You know that feeling you get when you see someone who needs help? Someone who is living on the streets? Many of us experience a deep urge to help in some way, but aren’t sure what to do. For Darrie Ganzhorn, Executive Director of the Homeless Garden Project in Santa Cruz, CA, that feeling rocked her to her core. She needed to find a way to help. But more than that, she needed the best way to help.
As she started to dig into the struggles of people experiencing homelessness, she found that shelters were really only one piece of the puzzle. Darrie was thrilled when she stumbled onto the Homeless Garden Project in 1991, just a year after it started.
The vision of Paul Lee, a member of the Citizens Committee for the Homeless, the Project was based on his passion for gardens, his commitment to addressing homelessness, and his respect for the California Conservation Corps. Paul valued the dignity gained by Corps members doing service for the environment. After spending the night at the Homeless Garden Project shelter, Paul wondered how anyone could ever dream of something better while living on the street– without having safety and beauty in their daily life.
When Darrie got involved, Lynne Basehore had worked as a volunteer for nine months to implement Paul’s vision. She talked with the volunteers at the farm—people experiencing homelessness—to understand how the Project could best serve them, and Homeless Garden Project was born. With a stated mission of helping “people find the tools they need to build a home in the world,” the Homeless Garden Project offers job training, transitional employment, and support services.
Trainees work alongside volunteers to grow, harvest, and sell produce and flowers. Some of the food from the garden is distributed via CSA programs, sold at a farm stand, or distributed to families in need at nonprofit partner organizations, while some is used to provide nutritious daily lunches for program participants.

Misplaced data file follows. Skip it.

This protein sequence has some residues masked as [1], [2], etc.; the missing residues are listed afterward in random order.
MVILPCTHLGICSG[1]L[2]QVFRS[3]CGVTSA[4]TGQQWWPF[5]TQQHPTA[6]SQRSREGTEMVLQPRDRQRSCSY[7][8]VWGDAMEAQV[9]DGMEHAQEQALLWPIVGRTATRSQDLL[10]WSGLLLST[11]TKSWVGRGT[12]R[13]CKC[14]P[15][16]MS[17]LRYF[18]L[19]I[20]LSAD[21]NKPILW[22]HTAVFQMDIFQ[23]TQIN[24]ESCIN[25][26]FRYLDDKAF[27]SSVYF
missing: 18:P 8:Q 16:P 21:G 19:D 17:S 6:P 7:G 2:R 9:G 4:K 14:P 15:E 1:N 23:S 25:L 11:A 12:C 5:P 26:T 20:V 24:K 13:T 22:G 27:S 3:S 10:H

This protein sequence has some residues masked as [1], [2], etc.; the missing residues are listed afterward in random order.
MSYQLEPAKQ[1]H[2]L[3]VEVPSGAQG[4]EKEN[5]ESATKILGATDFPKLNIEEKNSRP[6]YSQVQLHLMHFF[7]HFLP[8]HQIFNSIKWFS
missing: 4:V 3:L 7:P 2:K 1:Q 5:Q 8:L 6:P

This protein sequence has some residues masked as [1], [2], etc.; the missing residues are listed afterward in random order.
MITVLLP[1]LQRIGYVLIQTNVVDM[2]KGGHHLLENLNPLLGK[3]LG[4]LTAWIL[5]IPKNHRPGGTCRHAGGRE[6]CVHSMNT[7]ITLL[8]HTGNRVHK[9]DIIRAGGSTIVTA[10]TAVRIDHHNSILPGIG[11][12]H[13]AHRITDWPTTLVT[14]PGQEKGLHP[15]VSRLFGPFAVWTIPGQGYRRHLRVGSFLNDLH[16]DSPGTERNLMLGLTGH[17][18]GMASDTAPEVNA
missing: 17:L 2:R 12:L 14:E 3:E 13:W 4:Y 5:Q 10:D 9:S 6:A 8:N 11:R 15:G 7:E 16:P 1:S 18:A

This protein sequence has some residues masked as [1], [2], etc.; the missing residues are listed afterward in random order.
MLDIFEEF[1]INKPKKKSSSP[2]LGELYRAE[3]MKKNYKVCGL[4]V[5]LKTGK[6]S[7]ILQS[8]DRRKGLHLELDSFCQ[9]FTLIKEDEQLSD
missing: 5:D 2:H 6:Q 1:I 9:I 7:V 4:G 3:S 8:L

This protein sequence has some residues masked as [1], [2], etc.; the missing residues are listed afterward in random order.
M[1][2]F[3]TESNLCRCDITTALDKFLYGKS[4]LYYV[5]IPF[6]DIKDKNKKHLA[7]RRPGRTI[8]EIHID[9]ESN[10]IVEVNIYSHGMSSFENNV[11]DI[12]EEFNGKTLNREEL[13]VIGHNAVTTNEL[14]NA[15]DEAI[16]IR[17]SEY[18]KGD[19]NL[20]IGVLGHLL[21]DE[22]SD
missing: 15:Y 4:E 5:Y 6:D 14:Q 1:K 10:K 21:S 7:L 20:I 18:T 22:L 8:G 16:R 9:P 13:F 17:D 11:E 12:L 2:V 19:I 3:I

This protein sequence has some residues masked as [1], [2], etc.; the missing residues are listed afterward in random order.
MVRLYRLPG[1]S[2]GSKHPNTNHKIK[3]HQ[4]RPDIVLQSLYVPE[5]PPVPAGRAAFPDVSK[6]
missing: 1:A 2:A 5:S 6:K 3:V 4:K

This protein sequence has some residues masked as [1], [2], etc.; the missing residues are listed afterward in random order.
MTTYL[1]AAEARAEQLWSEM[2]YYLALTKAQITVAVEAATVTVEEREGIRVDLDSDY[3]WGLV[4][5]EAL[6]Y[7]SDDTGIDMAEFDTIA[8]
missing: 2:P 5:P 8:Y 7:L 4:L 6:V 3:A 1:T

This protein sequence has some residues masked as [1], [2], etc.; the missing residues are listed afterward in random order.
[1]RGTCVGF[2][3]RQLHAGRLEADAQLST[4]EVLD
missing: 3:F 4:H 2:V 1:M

“When we look at what our ‘’trainees” really want,” Darrie says, “It’s jobs. They want jobs. The tricky part is that you need a job to get a home, and you need a home to get a job; homes provide basic stability needed to succeed in a job.” At the Homeless Garden Project, Darrie and her team have served over 600 homeless individuals. In 2017, the Project has provided 10,000 hours of paid transitional employment. Program participants gain real skills that can prepare them for a variety of positions in California’s agriculture economy: irrigation, pest control, greenhouse operations, working at a farm stand, and growing and preparing cut flowers.
The Project has worked to tackle homelessness, poverty, and inequality since 1990, and in 2011 shifted their goal from simply helping people achieve wellbeing to getting participants jobs and homes. They are currently operating at a 90%+ success rate. They recently secured a 20-year lease on 9 acres of land from the city of Santa Cruz, moving from more temporary locations to an established and recognized institution in the community. They hope to double the population that they serve by 2020.
When we asked Darrie what “Wholesome to the Core” means to her, she told us “the environment and people are intertwined. They are one.” Wholesome to the core embodies a philosophy of sustainability and regeneration, from an environmental as well as a community perspective. “It’s in the soil,” she says “and the people who eat food, people who need to be engaged, people who need opportunity, and need to feel empowered.”
How can you get involved?
In addition to the healthy and nutritious produce and fresh flowers sold at the HGP Farm Stand, the Homeless Garden Project operates a value-added social enterprise creating more than 40 products out of the organic material grown at the Farm. You can shop in their online store to have products like strawberry jam, gardener’s soaps, herb salts, and lavender sachets sent to you directly, with all proceeds benefiting their programs for individuals experiencing homelessness. Check out Homeless Garden Project’s website (www.homelessgardenproject.org) for more information on their products, programs and how to support them with a charitable donation. It is thanks to support from individuals who care about their vision that they’ve been able to serve people, with 91% of recent graduates obtained stable income and housing.
And if you’re in the Santa Cruz Area, you can also get involved by volunteering! The volunteer program is flexible and allows for varied interests and schedules. Contact the volunteer coordinator at Keren@homelessgardenproject.org to get started.
Not in Santa Cruz? Darrie has become a mentor for similar projects around the country. Take a look to see if your community has organizations like the Homeless Garden Project. If you don’t find one, you may consider starting one!
Rainier Fruit is truly honored to call Darrie and the team at Homeless Garden Project Wholesome Heroes. You can stay in the loop with their efforts by following them on social media @homelessgardenproject.